BIDs – Frequently Asked Questions

Bringing a Business Improvement District to Newtown

A Business Improvement District, or BID, is a defined area within which the local business community work together and invest collectively in new projects and services that they have prioritised to address opportunities and problems that affect their businesses, staff and customers.

BIDs are governed by a board of directors made up of business representatives from inside the BID area. This means that businesses have a local voice – and can decide and direct what they want for their town, city or high street.

BIDs are business-led and business-funded partnerships, so it is vitally important we assess the views of as many businesses as possible. Any BID is subject to a vote of all eligible businesses within the area so over the coming months, we will be carrying out extensive consultations with businesses in Newtown to ensure that a BID Business Plan meets the needs of businesses across the town.

There are more than 300 BIDs operating across the UK, mainly in town or city centres. There are some in industrial areas, and others which cover mixed business areas. Benefits they bring include:

  • BID levy money is ring-fenced for use only in the BID area. Businesses decide and direct what they want for the area
  • A BID manager is appointed to engage and promote business needs, including event management and co-ordination to attract visitors to the area
  • Business cost reduction, as well as reduced crime and joint procurement initiatives
  • Help in dealing with Local Council, the police and other public bodies
  • Increased footfall and improvements in staff retention
  • Promotion and branding of the area to attract new customers
  • Facilitated networking opportunities with the area and neighbouring businesses

Every penny raised would be accounted for and spent on helping the BID to deliver the projects the businesses have voted to support. Clear commitments are made and targets set to deliver businesses priorities for the district.

This will depend entirely on the result of the consultation with businesses. Many other BIDs focus upon: 

  • Marketing and promotion of their town or city centre
  • Dealing with crime and antisocial behaviour
  • Major town or city events
  • Improvements to the town or city centre streetscene
  • Initiatives to improve business security and to reduce business overheads

Businesses will be encouraged to put forward ideas for projects. BIDs also play a key role in representing their business communities – particularly with the Police, the Local Authority and other public-sector bodies.

A BID is funded by businesses paying a small proportion of their business Rateable Value towards the BID. This money is ring-fenced for use only in the BID area, unlike Business Rates which go to and are re-distributed by Government nationally. A BID can only be formed after extensive consultation and a ballot of businesses on a detailed Business Plan.

The full rules on eligibility, and the breakdown of budgets and projects will be published in the business plan prior to the vote.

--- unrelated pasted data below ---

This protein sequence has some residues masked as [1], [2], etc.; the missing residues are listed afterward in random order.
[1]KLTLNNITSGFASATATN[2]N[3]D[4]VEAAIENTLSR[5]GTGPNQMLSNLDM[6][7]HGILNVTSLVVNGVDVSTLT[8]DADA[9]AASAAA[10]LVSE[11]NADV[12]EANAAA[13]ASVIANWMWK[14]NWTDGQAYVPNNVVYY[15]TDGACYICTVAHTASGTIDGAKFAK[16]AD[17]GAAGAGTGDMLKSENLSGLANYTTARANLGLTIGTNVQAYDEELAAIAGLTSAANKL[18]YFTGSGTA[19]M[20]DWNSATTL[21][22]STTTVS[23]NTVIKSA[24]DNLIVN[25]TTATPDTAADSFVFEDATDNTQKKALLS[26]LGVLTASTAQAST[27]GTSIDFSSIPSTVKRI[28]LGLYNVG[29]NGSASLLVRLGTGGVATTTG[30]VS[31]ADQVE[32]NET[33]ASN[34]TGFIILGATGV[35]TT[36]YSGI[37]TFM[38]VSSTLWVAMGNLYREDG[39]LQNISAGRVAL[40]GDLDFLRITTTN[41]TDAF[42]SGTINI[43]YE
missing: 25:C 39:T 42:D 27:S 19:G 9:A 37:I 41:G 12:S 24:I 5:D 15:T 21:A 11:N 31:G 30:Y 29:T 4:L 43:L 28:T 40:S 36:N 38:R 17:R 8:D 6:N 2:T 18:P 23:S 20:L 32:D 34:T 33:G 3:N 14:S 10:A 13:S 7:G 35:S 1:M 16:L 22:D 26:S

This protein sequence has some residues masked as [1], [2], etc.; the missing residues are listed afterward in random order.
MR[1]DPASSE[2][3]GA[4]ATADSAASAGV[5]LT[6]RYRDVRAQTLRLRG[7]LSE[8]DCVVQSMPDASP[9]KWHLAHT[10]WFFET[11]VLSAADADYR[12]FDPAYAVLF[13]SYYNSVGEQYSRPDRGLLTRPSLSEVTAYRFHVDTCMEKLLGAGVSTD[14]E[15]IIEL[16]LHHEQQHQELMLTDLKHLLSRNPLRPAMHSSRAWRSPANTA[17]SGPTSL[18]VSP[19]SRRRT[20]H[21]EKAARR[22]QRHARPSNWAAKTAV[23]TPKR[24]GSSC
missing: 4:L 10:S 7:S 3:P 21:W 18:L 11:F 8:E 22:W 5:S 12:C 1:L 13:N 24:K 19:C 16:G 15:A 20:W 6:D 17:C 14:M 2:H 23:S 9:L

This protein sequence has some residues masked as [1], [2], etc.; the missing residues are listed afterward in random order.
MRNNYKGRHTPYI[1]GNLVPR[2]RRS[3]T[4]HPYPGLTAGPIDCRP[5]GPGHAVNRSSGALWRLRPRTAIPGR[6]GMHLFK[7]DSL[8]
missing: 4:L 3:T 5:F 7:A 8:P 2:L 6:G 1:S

If the business community votes for a BID to be implemented in Newtown, all eligible businesses in that area will pay the set levy amount. The amount will be decided prior to the BID ballot and will depend on the projects that business want to see delivered in Newtown. A BID levy of between 1.0% – 2.0% of the rateable value of the business premises, which is fairly typical compared to other BIDs nationally could be applied. 

The BID levy cannot be used to replace existing Powys County Council services. Everything that the BID Company delivers will be new or additional work. This is carefully controlled through a legally-binding Baseline Services Agreement that sets out what the Council will deliver.

Most businesses recognise they have limited control over how they can improve their business and the trading environment of the area, such as the customer experience in Newtown, parking issues, management of the street, vacant shops, perception of crime and a lack of promotional opportunities in the area. A BID company would provide control and a financial mechanism to allow the business community to improve their area.

This varies by BID area, in principle, any business with a rateable value that is situated inside of the BID area could be liable to pay the BID levy. In many BID areas, there are minimum exemption levels, which means very small businesses would not be liable to pay the levy (they can make a voluntary contribution). Equally, some larger businesses may have their levy liabilities capped.

Most BIDs include charity retail businesses, some will discount the levy rates for them. This can also apply to businesses that have management arrangements, for example shopping centres or industrial estates.

The maximum term for any BID is five years, at the end of which the BID Company would seek a further five-year term via a renewal ballot. Nationally most BIDs are renewed at the end of their current term, with some BIDs now entering fourth terms of operation.

Establishing if a BID for Newtown is wanted, and what projects it might deliver can only happen with feedback from you and many other businesses in the area.

Initially you can do this by completing our survey which can be downloaded from this site, or by contacting the project manager, Russell Downing of Revive & Thrive, by email at: russell@reviveandthrive.co.uk or by phone on: 07767 753 209.

If you are interested in forming part of the BID Steering Group, please let Russell know using the contact details above. The Steering Group will be meeting monthly until January and then weekly through the February ballot period.